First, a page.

Page last updated at 10:56 GMT, Monday, 8 February 2010

GPs 'overlooking' problem gamblers

By Rowan Bridge
BBC Radio 5 live

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Former gambler Ian Semmell on his struggle to get treatment

The Royal College of GPs has told BBC Radio 5 live there is an "enormous issue" with doctors not realising their patients may have gambling problems.

The vice-chair of the college, Dr Clare Gerada, says she thinks they miss "the vast majority of individuals with problems... and, in particular, when patients present with debt problems, no-one would ask 'do you have scratch cards, do you bet on the horses on a regular basis?'"

Dr Gerada says it is important that GPs do more to recognise the problem and try to intervene.

She is being backed by the gambling charity GamCare, which says less than one per cent of problem gamblers are thought to be getting help.

Compulsive

In that sense, Ian Semmell became one of the lucky few.

Although he worked in the City, Ian became a compulsive gambler and found himself spending between five and 10 times his earnings on gambling - casinos, horses, the dogs, football matches.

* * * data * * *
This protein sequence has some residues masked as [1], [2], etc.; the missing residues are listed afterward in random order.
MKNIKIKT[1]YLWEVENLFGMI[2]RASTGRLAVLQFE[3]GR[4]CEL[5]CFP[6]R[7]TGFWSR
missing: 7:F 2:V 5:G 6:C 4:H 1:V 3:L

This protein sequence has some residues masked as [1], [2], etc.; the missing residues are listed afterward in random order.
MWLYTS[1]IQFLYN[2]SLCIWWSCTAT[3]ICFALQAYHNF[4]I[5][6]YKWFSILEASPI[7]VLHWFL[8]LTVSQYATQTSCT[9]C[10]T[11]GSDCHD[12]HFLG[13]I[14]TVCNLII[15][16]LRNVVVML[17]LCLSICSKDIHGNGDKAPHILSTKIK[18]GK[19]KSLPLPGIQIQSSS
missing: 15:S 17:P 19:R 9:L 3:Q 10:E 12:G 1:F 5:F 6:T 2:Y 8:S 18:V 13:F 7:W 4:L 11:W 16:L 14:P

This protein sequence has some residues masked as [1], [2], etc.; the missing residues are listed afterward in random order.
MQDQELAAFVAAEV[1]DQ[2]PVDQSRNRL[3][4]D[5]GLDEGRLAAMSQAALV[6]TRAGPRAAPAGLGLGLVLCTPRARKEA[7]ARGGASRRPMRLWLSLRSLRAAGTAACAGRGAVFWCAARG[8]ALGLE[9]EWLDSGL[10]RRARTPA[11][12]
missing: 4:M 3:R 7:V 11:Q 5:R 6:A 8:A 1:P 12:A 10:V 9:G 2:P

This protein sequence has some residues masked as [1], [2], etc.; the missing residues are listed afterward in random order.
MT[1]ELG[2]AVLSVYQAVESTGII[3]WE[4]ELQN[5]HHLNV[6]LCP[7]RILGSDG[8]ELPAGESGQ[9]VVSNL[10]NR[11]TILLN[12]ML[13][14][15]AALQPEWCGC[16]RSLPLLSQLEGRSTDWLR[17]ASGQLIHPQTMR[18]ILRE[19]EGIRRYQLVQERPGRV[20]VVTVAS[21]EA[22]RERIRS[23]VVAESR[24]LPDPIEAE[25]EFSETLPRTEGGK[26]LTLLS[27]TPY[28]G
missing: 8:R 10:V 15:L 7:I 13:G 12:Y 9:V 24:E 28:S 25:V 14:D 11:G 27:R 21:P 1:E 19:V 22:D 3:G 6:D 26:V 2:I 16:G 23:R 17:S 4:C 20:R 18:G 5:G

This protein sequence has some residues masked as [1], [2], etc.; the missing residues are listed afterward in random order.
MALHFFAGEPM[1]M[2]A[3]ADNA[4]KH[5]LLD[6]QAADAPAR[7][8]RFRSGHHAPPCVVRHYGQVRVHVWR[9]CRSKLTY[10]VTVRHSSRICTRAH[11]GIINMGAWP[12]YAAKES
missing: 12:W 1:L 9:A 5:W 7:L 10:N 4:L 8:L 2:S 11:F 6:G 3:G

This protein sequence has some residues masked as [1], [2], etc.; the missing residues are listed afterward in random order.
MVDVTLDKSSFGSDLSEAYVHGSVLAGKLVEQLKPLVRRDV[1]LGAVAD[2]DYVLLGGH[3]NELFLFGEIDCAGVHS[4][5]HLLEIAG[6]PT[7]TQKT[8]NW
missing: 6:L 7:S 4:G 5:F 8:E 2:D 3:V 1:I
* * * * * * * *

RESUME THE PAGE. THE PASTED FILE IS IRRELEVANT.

The toll that it took on him was more than just financial though.

"I lost houses, businesses, jobs.

"I lived with that irrational thought pattern that gambling was a good way of getting money, and it was after many years that I realised that it was a good way of getting debts and losing possessions and relationships."

I lost houses, businesses, jobs
Ian Semmell, recovering compulsive gambler

He says when he went to his GP he received little help.

"You go to your GP and you're shaking, you're depressed, you're very miserable, and you go with various different reasons to go and see your doctor, hoping they might have an inkling as to what is going on.

"I went to see my GP on many occasions and was never once asked - I was asked plenty of times if I took drugs and smoked and drink - but never once, 'Do you gamble? Do you have a gambling problem?'"

Treatment

He says if he had been asked it might have meant getting treatment sooner than he did.

Ian finally got help in 1998 through the GamCare gambling hotline which referred him to a residential centre for problem gamblers.

GamCare's chief executive Andy McLellan says even though services for people with problems have improved in the last 12 years, the approach of GPs has not caught up.

"They themselves are not particularly aware of the issues to do with problem gambling, and perhaps the connections with some of the symptoms they may be seeing," he says.

"Secondly, a few GPs may be also thinking: 'If I find out they have a gambling problem, I actually don't know what to do with them.'

"So I think the important thing is for us to improve the awareness of GPs and put their patients in touch with us."



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